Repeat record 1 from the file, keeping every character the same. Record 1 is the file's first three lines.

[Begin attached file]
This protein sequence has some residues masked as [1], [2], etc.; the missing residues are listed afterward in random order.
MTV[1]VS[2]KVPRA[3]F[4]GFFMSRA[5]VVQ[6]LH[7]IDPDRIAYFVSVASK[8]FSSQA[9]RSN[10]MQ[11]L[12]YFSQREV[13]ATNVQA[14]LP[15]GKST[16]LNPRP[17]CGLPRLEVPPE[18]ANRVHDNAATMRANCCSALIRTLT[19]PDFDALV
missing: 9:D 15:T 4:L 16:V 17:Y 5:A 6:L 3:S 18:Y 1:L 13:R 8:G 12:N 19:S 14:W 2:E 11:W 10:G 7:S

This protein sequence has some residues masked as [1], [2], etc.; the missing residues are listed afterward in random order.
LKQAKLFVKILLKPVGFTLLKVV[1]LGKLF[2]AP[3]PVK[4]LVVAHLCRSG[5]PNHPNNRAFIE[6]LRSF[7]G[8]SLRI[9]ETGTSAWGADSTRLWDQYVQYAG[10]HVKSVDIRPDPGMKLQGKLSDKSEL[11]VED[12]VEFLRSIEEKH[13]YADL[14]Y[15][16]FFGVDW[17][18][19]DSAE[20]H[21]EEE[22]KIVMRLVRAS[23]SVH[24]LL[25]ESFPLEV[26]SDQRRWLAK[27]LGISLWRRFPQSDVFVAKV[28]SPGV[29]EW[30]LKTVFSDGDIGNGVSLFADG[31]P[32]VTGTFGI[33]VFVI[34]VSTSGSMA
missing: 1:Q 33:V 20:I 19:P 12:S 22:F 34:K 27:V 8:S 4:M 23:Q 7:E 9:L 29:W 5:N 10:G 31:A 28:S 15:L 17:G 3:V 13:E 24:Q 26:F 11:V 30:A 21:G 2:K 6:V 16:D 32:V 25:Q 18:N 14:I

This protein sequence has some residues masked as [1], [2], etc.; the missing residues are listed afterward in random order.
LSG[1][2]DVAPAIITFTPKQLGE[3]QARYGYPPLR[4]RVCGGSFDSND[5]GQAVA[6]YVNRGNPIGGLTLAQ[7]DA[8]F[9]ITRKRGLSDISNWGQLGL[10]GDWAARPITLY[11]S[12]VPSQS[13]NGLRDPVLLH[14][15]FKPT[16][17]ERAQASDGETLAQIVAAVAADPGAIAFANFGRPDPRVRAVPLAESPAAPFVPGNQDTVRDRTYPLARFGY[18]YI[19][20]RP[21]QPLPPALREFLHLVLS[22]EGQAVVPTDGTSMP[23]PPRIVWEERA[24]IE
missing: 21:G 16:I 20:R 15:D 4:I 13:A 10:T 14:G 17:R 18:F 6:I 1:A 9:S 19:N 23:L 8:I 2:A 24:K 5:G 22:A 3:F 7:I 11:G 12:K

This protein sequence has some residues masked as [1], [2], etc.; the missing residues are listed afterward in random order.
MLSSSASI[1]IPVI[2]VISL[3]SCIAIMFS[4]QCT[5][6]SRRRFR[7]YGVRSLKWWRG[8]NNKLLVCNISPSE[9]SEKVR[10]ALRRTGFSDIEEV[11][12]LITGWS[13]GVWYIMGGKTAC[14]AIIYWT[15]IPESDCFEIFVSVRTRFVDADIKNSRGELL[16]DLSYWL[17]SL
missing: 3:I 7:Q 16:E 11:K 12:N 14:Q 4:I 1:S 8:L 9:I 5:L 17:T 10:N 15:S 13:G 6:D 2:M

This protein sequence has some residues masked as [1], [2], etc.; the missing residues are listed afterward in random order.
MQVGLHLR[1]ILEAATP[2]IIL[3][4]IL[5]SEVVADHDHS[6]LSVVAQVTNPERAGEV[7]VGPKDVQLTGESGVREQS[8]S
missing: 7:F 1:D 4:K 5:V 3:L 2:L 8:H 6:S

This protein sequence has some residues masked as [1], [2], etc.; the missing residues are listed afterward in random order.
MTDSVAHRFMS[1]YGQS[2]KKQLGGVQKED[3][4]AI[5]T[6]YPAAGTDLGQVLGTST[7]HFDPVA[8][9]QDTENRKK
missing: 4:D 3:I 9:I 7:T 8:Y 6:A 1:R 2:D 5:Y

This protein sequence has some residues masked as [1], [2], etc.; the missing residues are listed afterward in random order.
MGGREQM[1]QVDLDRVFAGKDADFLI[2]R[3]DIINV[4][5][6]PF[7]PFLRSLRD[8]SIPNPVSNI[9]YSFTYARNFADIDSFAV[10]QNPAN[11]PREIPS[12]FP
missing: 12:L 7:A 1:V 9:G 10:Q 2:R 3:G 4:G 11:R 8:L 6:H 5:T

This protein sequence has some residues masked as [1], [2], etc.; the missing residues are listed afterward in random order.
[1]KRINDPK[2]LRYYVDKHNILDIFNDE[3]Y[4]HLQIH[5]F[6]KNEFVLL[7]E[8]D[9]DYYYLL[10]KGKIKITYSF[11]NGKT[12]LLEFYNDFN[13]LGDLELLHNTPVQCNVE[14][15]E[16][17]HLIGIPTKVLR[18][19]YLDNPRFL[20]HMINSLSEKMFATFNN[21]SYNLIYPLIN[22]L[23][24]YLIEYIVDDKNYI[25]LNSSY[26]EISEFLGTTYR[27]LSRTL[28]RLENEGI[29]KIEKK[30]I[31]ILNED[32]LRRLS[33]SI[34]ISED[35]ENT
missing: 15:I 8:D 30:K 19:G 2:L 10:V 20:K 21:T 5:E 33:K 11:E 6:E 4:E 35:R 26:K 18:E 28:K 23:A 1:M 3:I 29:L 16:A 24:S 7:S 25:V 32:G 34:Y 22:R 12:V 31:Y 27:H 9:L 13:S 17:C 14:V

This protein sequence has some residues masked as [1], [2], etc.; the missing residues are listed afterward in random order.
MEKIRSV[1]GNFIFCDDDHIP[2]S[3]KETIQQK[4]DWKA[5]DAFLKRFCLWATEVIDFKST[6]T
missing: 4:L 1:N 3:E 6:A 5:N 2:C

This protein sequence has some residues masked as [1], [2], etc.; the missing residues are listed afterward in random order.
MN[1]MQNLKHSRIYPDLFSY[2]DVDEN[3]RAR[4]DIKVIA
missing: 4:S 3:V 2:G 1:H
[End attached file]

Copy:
This protein sequence has some residues masked as [1], [2], etc.; the missing residues are listed afterward in random order.
MTV[1]VS[2]KVPRA[3]F[4]GFFMSRA[5]VVQ[6]LH[7]IDPDRIAYFVSVASK[8]FSSQA[9]RSN[10]MQ[11]L[12]YFSQREV[13]ATNVQA[14]LP[15]GKST[16]LNPRP[17]CGLPRLEVPPE[18]ANRVHDNAATMRANCCSALIRTLT[19]PDFDALV
missing: 9:D 15:T 4:L 16:V 17:Y 5:A 6:L 3:S 18:Y 1:L 13:R 8:G 12:N 19:S 14:W 2:E 11:W 10:G 7:S